This vintage topical Valentine might
The Denver City/County Building, early 1900's
Denver Postcard Club
be filed under Valentines or birds
Below is a short list of terms used by collectors to get you started with locating, dating, and organizing your postcards.
View Cards: These postcards depict an identifiable location with a name that can be found in a geographic atlas or history of an area. They identify mountains, passes, rivers, cities, streets, buildings, bridges, parks, cemeteries or other specific locations.
Topicals: These are postcards organized by a particular item on their face (photo or illustration). Airplanes might be found under the topical category 'transportation' or 'aviation'; horses might be found under 'animals' or 'agriculture'. Major dealers will have numerous alphabetized topics, but not all dealers use the same topical titles. It's a good idea to ask a postcard dealer where to find the topic you are looking for.
Linens: Linen refers to the high rag content of postcards from the 1930's through the 1950's. These were brightly colored cards - some say gaudy - and have a rough feel due to the cotton used to hold the colors. Linen cards became popular after World War II when Americans were driving and resettling throughout the country.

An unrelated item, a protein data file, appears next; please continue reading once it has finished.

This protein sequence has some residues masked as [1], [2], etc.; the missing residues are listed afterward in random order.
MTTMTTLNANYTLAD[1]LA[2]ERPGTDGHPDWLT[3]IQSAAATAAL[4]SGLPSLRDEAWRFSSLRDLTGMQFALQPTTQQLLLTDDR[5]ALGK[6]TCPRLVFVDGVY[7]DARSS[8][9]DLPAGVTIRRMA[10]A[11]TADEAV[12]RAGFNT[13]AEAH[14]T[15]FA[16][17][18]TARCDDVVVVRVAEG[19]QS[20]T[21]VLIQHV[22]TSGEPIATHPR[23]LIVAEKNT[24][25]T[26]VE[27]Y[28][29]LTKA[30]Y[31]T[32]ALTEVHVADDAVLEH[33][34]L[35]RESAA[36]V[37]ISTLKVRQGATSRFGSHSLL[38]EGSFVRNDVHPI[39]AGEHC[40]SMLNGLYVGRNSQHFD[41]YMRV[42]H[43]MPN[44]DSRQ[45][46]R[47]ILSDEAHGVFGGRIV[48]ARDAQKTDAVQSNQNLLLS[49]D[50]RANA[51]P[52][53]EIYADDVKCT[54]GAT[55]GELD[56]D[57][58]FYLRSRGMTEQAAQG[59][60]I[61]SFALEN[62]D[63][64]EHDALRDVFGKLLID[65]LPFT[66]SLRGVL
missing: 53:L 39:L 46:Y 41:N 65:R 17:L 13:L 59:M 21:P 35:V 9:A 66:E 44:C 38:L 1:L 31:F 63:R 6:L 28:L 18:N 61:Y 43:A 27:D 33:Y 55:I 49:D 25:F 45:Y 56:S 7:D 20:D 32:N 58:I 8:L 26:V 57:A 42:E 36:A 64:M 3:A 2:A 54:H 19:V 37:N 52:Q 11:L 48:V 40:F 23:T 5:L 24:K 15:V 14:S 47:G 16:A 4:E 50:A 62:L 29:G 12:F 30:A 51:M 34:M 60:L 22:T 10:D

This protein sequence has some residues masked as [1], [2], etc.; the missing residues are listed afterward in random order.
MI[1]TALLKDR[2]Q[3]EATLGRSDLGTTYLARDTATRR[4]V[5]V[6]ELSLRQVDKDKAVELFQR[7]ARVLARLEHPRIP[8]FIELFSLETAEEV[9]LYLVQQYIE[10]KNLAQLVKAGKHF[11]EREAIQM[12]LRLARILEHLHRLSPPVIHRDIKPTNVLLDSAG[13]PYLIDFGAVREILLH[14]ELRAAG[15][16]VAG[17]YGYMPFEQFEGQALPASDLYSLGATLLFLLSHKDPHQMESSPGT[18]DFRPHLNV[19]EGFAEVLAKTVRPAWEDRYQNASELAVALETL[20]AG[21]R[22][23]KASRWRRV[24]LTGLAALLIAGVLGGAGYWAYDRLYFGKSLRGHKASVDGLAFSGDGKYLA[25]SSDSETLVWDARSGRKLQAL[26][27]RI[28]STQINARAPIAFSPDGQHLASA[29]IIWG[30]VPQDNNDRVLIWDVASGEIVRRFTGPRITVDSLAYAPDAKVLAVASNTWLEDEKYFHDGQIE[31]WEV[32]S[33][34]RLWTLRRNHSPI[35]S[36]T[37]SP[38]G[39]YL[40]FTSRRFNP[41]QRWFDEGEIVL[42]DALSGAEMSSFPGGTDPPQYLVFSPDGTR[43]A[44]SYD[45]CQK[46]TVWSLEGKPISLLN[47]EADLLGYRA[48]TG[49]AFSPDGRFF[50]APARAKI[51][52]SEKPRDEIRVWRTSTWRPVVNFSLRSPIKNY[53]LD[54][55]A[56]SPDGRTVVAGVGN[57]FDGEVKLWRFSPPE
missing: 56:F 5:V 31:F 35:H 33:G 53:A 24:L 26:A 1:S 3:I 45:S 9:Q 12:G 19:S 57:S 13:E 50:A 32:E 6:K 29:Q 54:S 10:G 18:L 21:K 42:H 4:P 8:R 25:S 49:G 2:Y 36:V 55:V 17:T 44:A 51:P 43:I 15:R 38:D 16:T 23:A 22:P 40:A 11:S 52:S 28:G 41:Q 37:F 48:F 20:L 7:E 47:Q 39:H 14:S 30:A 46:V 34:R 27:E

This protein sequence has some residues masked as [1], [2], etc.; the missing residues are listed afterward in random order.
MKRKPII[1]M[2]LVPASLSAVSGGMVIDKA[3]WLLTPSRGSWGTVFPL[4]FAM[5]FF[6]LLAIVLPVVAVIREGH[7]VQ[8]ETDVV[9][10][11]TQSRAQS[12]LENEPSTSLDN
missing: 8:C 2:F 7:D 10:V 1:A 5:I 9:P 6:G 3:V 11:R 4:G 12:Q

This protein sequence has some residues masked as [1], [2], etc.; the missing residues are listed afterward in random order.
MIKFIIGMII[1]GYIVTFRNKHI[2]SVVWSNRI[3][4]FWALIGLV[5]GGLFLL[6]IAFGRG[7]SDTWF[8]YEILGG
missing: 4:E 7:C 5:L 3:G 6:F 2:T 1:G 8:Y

Large Letters: Oversized letters of a state, city, or town splash across the face of these cards. Often the letters contain different distinctive scenes of the locale. Avid collectors look for specific locations during different time frames, or different cities or towns for a particular state. These cards make great introductory cards for a collection of views.
Chromes: These cards have glossy faces and were printed after World War II with the advance of photographic materials such as Kodachrome and Ektachrome. Often called 'modern' cards, they became popular in the late 1950's and were a standard size of 3 1/2 x 5 1/2 inches.
Continentals: These cards typically have a glossy finish and have a standard size of 4 x 6 inches. This size originated in Europe.
Jumbo: Larger than Continental-size postcards, in width and sometimes height, these cards have no standard size and require full first-class postage for mailing.